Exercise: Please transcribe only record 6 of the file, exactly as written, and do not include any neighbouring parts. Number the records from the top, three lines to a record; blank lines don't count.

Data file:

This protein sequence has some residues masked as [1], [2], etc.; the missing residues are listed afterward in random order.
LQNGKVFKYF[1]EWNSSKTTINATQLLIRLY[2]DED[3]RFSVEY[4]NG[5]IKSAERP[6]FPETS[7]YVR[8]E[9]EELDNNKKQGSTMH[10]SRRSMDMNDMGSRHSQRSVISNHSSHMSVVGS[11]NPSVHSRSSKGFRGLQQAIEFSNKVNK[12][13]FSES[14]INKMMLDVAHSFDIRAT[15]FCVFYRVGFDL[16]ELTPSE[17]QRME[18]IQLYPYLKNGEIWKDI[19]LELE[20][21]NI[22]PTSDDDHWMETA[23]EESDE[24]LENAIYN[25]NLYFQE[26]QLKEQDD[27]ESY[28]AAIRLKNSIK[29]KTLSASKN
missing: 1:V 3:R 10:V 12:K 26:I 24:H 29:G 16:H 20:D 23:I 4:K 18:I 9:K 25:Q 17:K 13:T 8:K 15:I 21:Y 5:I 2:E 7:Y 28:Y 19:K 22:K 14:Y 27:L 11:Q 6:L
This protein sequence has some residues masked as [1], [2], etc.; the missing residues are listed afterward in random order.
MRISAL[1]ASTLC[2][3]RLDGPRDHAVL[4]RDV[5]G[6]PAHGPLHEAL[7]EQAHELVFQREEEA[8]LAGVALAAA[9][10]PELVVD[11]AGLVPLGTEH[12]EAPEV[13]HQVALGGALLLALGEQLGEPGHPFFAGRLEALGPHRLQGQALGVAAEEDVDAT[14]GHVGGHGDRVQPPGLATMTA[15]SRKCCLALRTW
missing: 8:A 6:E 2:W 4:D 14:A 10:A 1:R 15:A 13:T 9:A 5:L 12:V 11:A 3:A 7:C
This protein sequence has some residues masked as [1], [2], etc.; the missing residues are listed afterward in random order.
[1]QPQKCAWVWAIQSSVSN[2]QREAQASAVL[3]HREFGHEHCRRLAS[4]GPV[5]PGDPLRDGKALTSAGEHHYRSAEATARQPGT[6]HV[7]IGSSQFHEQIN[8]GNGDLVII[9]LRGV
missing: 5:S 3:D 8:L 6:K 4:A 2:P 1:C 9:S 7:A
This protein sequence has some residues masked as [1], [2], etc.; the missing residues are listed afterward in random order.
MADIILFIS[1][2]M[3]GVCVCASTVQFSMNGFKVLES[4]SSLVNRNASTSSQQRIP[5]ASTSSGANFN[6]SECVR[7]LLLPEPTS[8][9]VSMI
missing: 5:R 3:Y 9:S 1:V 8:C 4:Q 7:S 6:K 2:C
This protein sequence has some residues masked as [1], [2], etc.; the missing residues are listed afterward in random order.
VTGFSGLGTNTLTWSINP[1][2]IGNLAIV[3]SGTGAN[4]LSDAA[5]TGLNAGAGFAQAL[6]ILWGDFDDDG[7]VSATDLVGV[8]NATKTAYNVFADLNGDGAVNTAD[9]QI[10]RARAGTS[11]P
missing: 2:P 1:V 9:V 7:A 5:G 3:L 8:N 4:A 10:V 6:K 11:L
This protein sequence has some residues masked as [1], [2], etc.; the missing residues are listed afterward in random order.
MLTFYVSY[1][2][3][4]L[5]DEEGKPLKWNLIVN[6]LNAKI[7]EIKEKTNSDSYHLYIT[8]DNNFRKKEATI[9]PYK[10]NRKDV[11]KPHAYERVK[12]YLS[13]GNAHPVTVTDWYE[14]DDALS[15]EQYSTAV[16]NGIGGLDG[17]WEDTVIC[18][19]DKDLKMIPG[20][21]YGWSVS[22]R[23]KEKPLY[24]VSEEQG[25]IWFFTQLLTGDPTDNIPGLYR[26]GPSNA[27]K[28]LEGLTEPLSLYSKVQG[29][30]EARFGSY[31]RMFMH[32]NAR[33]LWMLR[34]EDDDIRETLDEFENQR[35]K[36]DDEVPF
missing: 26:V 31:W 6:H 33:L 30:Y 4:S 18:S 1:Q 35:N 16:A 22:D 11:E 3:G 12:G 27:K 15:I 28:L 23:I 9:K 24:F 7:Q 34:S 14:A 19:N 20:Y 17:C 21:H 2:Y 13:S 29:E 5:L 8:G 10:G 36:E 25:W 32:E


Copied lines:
This protein sequence has some residues masked as [1], [2], etc.; the missing residues are listed afterward in random order.
MLTFYVSY[1][2][3][4]L[5]DEEGKPLKWNLIVN[6]LNAKI[7]EIKEKTNSDSYHLYIT[8]DNNFRKKEATI[9]PYK[10]NRKDV[11]KPHAYERVK[12]YLS[13]GNAHPVTVTDWYE[14]DDALS[15]EQYSTAV[16]NGIGGLDG[17]WEDTVIC[18][19]DKDLKMIPG[20][21]YGWSVS[22]R[23]KEKPLY[24]VSEEQG[25]IWFFTQLLTGDPTDNIPGLYR[26]GPSNA[27]K[28]LEGLTEPLSLYSKVQG[29][30]EARFGSY[31]RMFMH[32]NAR[33]LWMLR[34]EDDDIRETLDEFENQR[35]K[36]DDEVPF
missing: 26:V 31:W 6:H 33:L 30:Y 4:S 18:S 1:Q 35:N 16:A 22:D 11:E 3:G 12:G 27:K 15:I 28:L 23:I 9:K 24:F 7:Q 34:S 14:A 19:N 20:Y 17:C 21:H 2:Y 13:S 29:E 5:L 8:G 10:G 36:E 25:W 32:E